His results included, among others (source in parentesis): "Springer" Club Winter tournament, 6th, 9/15 (SW, 1928, p. 161); Berlin Chess Assication championship, 2nd/3rd, 7/11 (SW, June 1929, p. 1); it added that "Rabinowitsch [i.e., Barav, who] belongs to the [Springer Berlin] club, is a new talent of whom we expect far more already in the next tournament. His game against Wächter is very good". He also won the Berlin Chess Assocation Summer tournament, 1st section, joint 1st (SW, 1931), with 6.5/9; and more.
He was also a strong blitz player. For example, in the 1928 "Springer" Blitz championship he came first, with 10 points, 1.5 points ahead of the 2nd place finisher (SW 1928 p. 203) -- as well as playing in a tournament made famous by a notorious incident.
A well-known chess anecdote says that Nimzowitsch, losing to Sämisch in a blitz torunament, screamed, 'Why must I lose to this idiot?!'. The 'idiot' told the story to Kmoch who published it in Grandmasters I have Known. Barav had played in this very tournament!
It was a tournament where a smokers' group and a non-smoker's group played among themselves, Sämisch (well known as a heavy smoker) winning the 'smoking' group's tournament, Nimzowitsch the non-smokers', and lost to Saemisch in the play-off between the two. In this tournament, which took place in the Koening Chess Cafe on Aug. 9th, 1928, Barav, playing in the smokers' section, came 4th (8 pts.) after Saemisch, Ahues, and Kagan (SW, sept. 1928, pp. 168-169; quoted in an article by Wilfried Krebbers, of nimzowitsch.net).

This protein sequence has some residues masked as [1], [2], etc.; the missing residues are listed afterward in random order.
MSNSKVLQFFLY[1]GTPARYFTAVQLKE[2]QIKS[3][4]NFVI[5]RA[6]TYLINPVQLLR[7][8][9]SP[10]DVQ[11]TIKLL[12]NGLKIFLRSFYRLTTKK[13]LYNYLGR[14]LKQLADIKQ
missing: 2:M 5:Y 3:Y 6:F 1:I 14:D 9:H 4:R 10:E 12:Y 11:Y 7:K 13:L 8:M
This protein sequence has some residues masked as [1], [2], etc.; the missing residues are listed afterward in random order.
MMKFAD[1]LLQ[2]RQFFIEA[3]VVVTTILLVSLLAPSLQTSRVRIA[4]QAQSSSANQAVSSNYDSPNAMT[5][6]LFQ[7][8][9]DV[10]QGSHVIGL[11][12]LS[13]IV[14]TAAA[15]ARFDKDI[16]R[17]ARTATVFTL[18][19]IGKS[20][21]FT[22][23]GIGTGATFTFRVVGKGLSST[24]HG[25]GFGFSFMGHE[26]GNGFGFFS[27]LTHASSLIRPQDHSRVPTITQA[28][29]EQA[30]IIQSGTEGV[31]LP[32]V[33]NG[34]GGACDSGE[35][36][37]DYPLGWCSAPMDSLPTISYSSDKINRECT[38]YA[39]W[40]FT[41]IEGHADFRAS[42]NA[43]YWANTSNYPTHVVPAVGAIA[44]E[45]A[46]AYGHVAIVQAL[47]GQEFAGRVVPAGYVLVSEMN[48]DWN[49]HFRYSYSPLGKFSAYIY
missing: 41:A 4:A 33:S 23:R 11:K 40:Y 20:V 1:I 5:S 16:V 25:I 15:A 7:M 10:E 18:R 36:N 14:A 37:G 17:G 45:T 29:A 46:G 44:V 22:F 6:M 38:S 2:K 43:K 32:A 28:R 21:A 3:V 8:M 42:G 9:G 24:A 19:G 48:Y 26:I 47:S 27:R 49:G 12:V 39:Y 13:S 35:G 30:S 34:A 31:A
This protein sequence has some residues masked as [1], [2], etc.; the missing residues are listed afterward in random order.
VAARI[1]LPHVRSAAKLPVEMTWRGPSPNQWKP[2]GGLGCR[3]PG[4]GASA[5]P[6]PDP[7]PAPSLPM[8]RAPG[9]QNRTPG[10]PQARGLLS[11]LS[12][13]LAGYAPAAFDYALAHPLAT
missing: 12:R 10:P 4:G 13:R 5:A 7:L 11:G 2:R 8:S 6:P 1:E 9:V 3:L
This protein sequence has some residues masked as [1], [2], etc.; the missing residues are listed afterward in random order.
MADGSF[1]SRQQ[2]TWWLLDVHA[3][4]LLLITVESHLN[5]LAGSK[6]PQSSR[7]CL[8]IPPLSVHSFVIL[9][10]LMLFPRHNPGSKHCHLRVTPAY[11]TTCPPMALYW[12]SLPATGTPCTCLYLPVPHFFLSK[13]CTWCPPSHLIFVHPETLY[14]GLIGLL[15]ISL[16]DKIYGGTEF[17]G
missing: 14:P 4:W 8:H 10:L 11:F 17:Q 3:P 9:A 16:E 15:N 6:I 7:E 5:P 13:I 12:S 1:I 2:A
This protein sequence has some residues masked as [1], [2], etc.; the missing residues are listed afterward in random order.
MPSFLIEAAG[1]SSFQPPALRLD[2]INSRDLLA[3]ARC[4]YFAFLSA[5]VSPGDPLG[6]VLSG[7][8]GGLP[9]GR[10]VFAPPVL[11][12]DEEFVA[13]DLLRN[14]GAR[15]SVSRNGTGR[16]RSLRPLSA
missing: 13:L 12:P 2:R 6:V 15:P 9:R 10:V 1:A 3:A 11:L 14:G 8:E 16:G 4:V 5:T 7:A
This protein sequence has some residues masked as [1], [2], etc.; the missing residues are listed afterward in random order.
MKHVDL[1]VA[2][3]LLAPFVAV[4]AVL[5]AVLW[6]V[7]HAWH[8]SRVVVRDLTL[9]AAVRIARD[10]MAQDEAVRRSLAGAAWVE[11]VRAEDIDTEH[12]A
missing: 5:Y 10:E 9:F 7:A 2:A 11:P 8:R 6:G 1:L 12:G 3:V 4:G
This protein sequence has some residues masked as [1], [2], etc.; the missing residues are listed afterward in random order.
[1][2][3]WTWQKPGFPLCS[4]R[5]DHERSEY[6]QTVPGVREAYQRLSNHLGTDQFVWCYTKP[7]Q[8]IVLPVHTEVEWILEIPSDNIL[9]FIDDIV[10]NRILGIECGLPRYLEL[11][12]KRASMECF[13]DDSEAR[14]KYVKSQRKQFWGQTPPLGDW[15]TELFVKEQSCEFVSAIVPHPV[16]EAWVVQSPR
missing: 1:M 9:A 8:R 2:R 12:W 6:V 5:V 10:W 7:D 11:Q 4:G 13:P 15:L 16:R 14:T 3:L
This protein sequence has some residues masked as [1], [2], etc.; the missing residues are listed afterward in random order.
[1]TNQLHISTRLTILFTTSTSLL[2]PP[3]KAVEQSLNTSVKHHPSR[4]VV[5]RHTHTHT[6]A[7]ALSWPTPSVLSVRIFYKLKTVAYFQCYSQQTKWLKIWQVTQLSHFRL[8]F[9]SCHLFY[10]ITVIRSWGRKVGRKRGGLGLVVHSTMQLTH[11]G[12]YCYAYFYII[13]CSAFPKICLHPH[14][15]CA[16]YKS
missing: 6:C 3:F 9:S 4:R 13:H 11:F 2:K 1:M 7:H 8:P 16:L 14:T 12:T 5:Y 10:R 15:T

In the 1931/1932 winter tournament finals, Barav did not play. However, he finished first in his qualifying group, as the chess researcher Alan McGowan discovered in Berthold Koch's notebooks. He drew with Saemisch, winning against Helling, Moser, and Elstner (the latter two games are in the game section), and losing only one game (to Gumprich). He did not play, however, in the finals, since (as McGowan found out in the Deutsche Schachzeitung of March 1932, p. 68): Barav had by the final's time left the country.
He also played in matches: he qualified to play a match with K. Richter for the title of a "Berlin Master" in 1928, by winning in the tournament to determine Richter's opponent. Barav's son Ami adds that although first by the Berger score, Barav insisted on playing a match with Dr. Witte, which he won by the score of 2-1 (as the report indeed confirms). The match with Richter ended 1.5-0.5 in Richter's favor (more precisely, Richeter won the first game and the second was "left undecided due to lack of time"). The report of this tournament added that Barav was "by far the strongest player in his group".